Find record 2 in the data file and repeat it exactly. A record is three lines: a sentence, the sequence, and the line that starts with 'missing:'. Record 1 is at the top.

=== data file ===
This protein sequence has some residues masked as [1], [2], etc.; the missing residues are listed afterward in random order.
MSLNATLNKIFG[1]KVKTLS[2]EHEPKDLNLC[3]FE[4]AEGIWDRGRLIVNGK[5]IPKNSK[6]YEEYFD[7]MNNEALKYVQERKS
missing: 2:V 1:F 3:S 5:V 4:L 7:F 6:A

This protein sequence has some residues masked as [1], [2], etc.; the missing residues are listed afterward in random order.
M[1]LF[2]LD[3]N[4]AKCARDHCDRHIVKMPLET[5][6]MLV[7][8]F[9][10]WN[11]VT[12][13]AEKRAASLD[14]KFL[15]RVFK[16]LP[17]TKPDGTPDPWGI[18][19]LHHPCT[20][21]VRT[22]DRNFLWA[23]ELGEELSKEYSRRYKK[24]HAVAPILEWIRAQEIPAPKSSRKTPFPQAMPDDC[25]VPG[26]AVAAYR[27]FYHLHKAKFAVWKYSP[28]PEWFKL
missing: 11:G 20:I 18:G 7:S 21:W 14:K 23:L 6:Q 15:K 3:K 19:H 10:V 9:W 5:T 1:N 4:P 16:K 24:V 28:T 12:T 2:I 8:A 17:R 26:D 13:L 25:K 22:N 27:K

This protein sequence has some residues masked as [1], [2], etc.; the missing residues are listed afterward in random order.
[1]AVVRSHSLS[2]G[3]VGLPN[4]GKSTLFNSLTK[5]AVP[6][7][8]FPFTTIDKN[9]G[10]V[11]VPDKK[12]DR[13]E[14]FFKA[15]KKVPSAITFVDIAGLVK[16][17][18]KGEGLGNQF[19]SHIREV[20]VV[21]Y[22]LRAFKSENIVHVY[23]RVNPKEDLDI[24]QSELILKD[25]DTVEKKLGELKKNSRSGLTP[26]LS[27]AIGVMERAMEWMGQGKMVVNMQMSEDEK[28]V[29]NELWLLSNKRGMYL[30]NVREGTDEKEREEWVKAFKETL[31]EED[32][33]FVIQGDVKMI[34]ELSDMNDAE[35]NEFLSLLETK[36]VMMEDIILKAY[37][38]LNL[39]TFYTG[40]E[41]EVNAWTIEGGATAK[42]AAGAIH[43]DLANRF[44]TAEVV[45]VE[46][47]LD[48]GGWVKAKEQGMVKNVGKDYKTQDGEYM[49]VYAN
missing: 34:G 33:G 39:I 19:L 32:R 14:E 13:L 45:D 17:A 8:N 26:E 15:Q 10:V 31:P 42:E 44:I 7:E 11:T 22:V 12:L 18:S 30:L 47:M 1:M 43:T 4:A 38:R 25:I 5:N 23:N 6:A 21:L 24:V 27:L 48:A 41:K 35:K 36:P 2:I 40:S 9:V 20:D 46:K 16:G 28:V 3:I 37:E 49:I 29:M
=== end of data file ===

This protein sequence has some residues masked as [1], [2], etc.; the missing residues are listed afterward in random order.
M[1]LF[2]LD[3]N[4]AKCARDHCDRHIVKMPLET[5][6]MLV[7][8]F[9][10]WN[11]VT[12][13]AEKRAASLD[14]KFL[15]RVFK[16]LP[17]TKPDGTPDPWGI[18][19]LHHPCT[20][21]VRT[22]DRNFLWA[23]ELGEELSKEYSRRYKK[24]HAVAPILEWIRAQEIPAPKSSRKTPFPQAMPDDC[25]VPG[26]AVAAYR[27]FYHLHKAKFAVWKYSP[28]PEWFKL
missing: 11:G 20:I 18:G 7:S 21:W 14:K 23:L 6:Q 15:K 3:K 19:H 10:V 9:W 5:T 1:N 4:P 16:K 24:V 28:T 12:T 2:I 8:A 17:R 26:D 13:L 25:K 22:N 27:K